By Maria Saporta
History was celebrated – and made – Thursday in the ground floor gathering space of Vinings Bank.
At one end of the room, former Gov. Roy Barnes (a Democrat) was sitting next the man who forced him into political retirement – former Gov. Sonny Perdue (a Republican), and they were all smiles, happily agreeing to get their picture taken together. Perdue jokingly mentioned how time can change former political foes.
Halfway through lunch, Perdue’s cousin, U.S. Sen. David Perdue (R-Georgia), showed up – taking a seat between the two governors, a spot he called the hot seat. He later remarked how Gov. Perdue had hired Gov. Barnes to be his lawyer.
A couple of tables away, Atlanta Mayor Kasim Reed was enjoying a Low-Country Barbeque lunch in Cobb County. Ironically, Reed had just announced the deal to sell Turner Field to Georgia State University, Carter and the Oakland Development group. The future of Turner Field had been in question ever since the Atlanta Braves surprised the region nearly three years ago – announcing they were leaving downtown Atlanta, where they had been for nearly 50 years, for greener pastures in Cobb County.
The lunch gathering included a myriad of important leaders – both from the past and the present – who all had been invited to celebrate the 100th anniversary of the Georgia Department of Transportation.
There was former UGA Coach Vince Dooley, Georgia’s Agricultural Commissioner Gary Black, former GDOT Commissioner Tom Moreland, former Georgia GOP Chairman Bob Shaw, veteran political journalist Bill Shipp, who was sitting between two friends – Melita Easters and George Berry.
Shaw introduced Gov. Barnes by saying he was a Republican until President Richard Nixon turned him into a Democrat. But Shaw said that Democratic nominee Hillary Clinton was going to make Barnes a Republican again, and that they were going to get Donald Trump elected president.
But Barnes quickly said: “Don’t count on it.”
Instead Barnes said: “Bob Shaw and I have been friends for 60 years.” Then he added: “Sonny and I were sitting over there saying there have never been so many washed up politicians in one place.”
Barnes also provided insights about how road builders were able to get more money for transportation – telling a story of how the C.W. Matthews, a contributor to key political campaigns, was able to enjoy political influence.
Sen. Perdue said that in Georgia several politicians have changed political parties over the years, and he explained his mother had been a big supporter of former Gov. Marvin Griffin (a Democrat) because he had paved many of the roads in South Georgia.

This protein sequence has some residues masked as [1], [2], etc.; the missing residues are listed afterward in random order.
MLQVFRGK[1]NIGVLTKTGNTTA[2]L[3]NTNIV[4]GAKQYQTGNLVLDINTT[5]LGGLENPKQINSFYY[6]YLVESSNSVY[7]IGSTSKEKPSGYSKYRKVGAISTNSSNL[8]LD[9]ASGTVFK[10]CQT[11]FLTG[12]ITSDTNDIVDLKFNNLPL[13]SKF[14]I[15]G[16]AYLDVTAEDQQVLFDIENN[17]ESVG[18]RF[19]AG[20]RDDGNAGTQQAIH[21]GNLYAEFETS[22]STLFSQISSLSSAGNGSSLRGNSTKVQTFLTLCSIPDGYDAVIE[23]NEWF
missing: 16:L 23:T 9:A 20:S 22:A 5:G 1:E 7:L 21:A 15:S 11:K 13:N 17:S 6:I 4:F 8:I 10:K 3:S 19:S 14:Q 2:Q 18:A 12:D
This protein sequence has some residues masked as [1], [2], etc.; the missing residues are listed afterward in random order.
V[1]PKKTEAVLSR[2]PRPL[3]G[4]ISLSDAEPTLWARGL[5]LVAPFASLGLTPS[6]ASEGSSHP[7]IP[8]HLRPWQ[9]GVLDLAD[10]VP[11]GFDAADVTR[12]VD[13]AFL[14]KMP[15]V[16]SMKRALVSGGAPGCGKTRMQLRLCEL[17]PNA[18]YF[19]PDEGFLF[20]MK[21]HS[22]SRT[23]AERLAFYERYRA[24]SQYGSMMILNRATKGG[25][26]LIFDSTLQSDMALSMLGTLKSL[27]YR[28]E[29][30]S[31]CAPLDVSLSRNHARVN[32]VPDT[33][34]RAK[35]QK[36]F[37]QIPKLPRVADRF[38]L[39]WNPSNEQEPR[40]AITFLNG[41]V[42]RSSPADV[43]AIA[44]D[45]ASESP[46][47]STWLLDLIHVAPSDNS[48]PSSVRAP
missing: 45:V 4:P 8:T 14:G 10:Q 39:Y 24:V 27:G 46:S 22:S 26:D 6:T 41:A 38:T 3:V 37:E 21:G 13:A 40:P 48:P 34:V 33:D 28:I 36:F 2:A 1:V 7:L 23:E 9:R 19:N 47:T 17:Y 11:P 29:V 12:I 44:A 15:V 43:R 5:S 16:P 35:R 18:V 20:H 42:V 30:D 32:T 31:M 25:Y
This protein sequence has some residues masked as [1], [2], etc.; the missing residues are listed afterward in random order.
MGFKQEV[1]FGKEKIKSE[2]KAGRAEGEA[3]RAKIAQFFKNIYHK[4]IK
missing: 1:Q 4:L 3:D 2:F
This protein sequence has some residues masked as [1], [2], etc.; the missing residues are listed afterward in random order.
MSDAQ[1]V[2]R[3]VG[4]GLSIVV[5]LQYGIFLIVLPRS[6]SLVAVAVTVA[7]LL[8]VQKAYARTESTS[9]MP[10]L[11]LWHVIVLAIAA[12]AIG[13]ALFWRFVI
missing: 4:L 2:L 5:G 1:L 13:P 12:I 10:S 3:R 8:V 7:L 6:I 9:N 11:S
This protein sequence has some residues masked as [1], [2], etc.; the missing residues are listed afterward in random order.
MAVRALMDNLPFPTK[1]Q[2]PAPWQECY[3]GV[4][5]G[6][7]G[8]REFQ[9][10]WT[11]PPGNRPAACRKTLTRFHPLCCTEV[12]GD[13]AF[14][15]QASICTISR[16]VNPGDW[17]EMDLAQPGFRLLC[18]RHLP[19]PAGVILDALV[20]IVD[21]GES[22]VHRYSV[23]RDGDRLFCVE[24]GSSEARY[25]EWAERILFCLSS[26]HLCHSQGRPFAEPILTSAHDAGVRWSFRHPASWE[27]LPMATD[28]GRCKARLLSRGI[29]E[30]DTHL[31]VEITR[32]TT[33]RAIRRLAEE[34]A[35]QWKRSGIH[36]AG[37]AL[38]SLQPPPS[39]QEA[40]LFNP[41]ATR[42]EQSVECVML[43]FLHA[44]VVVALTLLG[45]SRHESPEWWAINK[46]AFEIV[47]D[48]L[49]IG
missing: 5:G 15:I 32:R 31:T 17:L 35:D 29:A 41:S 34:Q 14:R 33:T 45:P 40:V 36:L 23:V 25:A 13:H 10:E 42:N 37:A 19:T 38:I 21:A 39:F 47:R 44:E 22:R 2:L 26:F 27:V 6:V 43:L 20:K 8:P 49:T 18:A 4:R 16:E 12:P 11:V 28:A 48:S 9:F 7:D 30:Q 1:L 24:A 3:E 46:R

“We paid for them four times,” Gov. Barnes chimed in.
Johnny Gresham, a long-time GDOT board member, told a story of when he first had a request to make of Tom Moreland. So on his way to Moreland’s office, Gresham bought the biggest jar of Vaseline that he could find. He put the package on the table, and Moreland asked him why he had brought it.
“I know I’m going to get screwed, but I want to it to hurt as little as possible,” said Gresham, who added they ended up getting the project.
Awkward laughs filled the room, which included road builders, developers as well as past and present transportation leaders – such as Chris Tomlinson, the head of both GRTA and SRTA.
The meat of the Thursday’s program was when current GDOT Commissioner Russell McMurry gave a 100-year history of the GDOT in 10 minutes. Although the department’s name changed from the State Highway Department in 1971, road building and maintenance have been central to the agency.
But one of the big ways GDOT is changing was evident when McMurry said that African-American architect Robert Brown from Decatur had just been voted to become chairman of the GDOT board.
McMurry also said the department is becoming more multimodal, especially with the building of HOT lanes on the highways that can serve express buses. The department also is involved with the Georgia Port Authority, it oversees all the airports other than Hartsfield-Jackson International Airport, freight routes and other modes of transportation, such as the 100-plus transit systems throughout the state.
Perhaps Atlanta Mayor Kasim Reed expressed it best. “How good it feels in this room,” Reed said. “We took a sleepy town in the South in a sleepy region and a sleepy state…and turned it into the 8th biggest city in the union.”
Then Reed described how he feels when he drives from Cobb County into the City of Atlanta and sees the skyline of the region.
“There’s something special about us,” Reed said. “Smile sometime and say: ‘Look at what we’ve done.’”